These are nice words and no doubt backed by good intent. However, the statement goes little beyond their existing pre-pandemic responsibilities (there is a pre-action protocol for social landlords requiring them to offer help to tenants in rent arrears). By failing to include a pledge not to use mandatory grounds, it asks social housing tenants to trust their landlords to decide when their eviction is reasonable.
We know from statistics that, contrary to many people’s perceptions, social landlords are no gentle giants when it comes to eviction proceedings. Historically, they make up the majority of possession claims in the court (58% of all landlord possession proceedings between January and March 2020 were against social housing tenants). It can’t be taken for granted that they will be unwilling to evict tenants in arrears.
In the past, social landlords rarely used Ground 8 (the mandatory rent arrears ground) to evict their tenants (their old regulator’s guidance advised strongly against it). But as social landlords have arguably become more commercially motivated, so has their propensity to use mandatory eviction grounds against low income and benefit claiming tenants.
This crisis provides an opportunity for social landlords to change their approach. We decided to find out if they’d take it.
Greater Manchester social landlords: make your pledge
Over the last two months GMLC has carried out research into the social housing sector to investigate how Social Housing Providers have changed their policies to minimise evictions and to ask them to pledge not to use ‘mandatory grounds’. We approached 23 social housing landlord across Greater Manchester. In two rounds of emails sent by our campaigns team, we asked for a response to two things:
- A pledge not to use Ground 8 or Section 21 to evict tenants with arrears from the Covid pandemic (click here to see the pledge email we sent).
- A Freedom of Information (FOI) request asking a series of questions (click here to see the full list of what we asked).
The only Social Housing Provider who responded to our pledge was an Arms Length Management Company for the Council, not allowed to use Ground 8 or Section 21 anyway.
Six of the total claimed not to be classified as ‘public authorities’ and therefore not subject to Freedom of Information (FOI) requests. They refused to answer our enquiries. A further 13 failed to reply at all.*
One social landlord (responsible for 35,000 homes) also maintained they were also not obliged to share all the information we asked for, but agreed to give some information. In respect of Ground 8, they said that they are committed to offering assistance to their tenants and had not carried out any Ground 8 evictions so far during the pandemic, but also admitted they would “use ground 8 evictions for efficiency”.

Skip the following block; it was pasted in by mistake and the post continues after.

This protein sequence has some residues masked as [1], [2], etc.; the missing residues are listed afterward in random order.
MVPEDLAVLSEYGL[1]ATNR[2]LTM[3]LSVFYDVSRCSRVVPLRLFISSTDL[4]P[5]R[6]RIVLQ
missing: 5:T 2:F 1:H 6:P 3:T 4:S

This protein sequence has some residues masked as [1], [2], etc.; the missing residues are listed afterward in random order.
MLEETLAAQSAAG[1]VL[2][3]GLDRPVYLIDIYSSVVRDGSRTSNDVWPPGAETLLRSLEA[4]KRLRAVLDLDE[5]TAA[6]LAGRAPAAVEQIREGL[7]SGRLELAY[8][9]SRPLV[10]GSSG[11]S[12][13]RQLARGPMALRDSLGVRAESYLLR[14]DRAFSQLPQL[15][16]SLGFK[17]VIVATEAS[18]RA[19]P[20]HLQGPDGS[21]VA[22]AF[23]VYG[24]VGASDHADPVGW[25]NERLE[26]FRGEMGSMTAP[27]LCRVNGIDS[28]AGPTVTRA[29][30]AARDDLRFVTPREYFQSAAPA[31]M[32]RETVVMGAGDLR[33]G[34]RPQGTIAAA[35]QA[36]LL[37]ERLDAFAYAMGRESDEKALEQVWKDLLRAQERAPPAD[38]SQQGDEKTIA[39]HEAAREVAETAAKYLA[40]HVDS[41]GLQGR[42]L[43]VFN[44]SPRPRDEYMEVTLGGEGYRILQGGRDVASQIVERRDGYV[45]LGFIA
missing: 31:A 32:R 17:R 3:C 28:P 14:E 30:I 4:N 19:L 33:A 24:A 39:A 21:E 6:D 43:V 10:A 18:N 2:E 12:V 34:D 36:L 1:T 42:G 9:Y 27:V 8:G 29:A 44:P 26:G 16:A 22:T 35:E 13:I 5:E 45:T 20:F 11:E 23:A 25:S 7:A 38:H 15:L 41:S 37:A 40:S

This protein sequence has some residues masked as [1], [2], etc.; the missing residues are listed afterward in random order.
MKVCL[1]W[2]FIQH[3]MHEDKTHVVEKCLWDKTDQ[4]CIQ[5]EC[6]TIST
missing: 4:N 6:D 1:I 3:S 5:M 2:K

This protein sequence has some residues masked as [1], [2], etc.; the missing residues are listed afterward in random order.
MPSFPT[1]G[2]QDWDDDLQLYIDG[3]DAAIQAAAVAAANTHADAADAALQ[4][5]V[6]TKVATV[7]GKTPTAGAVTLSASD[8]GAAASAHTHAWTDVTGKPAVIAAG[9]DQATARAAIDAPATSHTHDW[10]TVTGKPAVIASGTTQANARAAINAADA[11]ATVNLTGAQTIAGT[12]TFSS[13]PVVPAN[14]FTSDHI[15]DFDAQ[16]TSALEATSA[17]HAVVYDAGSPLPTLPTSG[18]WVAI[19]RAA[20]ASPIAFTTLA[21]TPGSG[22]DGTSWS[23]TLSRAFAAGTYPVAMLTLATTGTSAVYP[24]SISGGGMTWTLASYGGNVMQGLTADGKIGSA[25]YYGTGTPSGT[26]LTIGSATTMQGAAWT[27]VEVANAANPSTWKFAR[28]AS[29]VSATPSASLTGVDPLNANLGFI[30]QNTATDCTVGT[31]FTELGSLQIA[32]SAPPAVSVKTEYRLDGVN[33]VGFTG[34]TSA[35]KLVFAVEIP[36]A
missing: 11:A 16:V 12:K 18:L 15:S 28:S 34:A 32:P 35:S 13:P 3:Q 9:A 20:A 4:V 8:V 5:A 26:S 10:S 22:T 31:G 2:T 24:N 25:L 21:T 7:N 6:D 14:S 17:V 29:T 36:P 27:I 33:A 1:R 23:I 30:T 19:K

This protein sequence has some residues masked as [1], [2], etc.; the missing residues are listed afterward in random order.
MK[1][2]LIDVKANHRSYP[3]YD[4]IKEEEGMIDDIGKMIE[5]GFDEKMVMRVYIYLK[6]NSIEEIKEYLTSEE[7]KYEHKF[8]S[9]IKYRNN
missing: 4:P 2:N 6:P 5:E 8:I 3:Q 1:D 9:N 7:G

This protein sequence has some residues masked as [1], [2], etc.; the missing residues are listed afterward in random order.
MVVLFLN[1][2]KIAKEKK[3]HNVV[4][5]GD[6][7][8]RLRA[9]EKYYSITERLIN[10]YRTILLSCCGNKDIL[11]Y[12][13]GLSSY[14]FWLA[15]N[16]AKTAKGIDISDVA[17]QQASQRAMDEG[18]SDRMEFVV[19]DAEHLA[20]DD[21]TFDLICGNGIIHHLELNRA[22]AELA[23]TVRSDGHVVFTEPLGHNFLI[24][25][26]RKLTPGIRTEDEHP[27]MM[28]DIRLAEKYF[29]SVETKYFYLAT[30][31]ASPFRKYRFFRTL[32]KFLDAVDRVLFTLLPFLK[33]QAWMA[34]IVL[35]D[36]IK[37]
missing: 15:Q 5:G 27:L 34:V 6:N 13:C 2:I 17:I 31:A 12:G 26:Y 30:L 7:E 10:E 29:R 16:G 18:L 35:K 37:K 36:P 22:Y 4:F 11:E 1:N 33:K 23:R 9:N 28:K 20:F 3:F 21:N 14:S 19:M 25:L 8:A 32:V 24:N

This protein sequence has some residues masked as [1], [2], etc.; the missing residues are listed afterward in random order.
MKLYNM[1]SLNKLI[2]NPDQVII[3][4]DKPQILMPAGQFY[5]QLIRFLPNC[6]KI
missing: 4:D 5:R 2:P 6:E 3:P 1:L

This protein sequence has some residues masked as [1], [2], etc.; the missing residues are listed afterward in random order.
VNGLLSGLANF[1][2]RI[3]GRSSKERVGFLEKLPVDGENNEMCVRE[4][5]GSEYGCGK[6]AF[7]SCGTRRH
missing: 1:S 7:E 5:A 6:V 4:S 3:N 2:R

We have not yet found any Greater Manchester Social Housing Providers willing to publicly commit to us, even in the aftermath of the pandemic, to protect their tenants by voluntarily suspending their use of mandatory grounds.
Many people have highlighted the loss of accountability caused by the transfer of social housing stock from local authorities to housing associations. Such transfers have also made tenants more vulnerable to eviction, since council housing providers cannot use mandatory grounds, which removes the risk of providers changing their policies on these evictions for “efficiency”.
Surely Greater Manchester’s Social Housing Providers can do better than this?
First published in Greater Manchester Law Centre’s website on 7 June 2021
*In 2018, the Government announced a review of social housing regulation to look at how transparency and accountability for tenants could be further improved, but there appear to have been no advances on this since, despite support from MPs in 2019. It appears from our research that Social Housing Providers continue to refuse to answer FOI requests with little enforcement power available to stop them.
With research input by GMLC’s campaigns volunteer Hoejong Jeong.
If you are facing eviction or homelessness as a result of the Covid pandemic, or for any other reason, please contact for legal advice using the Help & Advice link on the GMLC website – click here
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Feature image: GMLC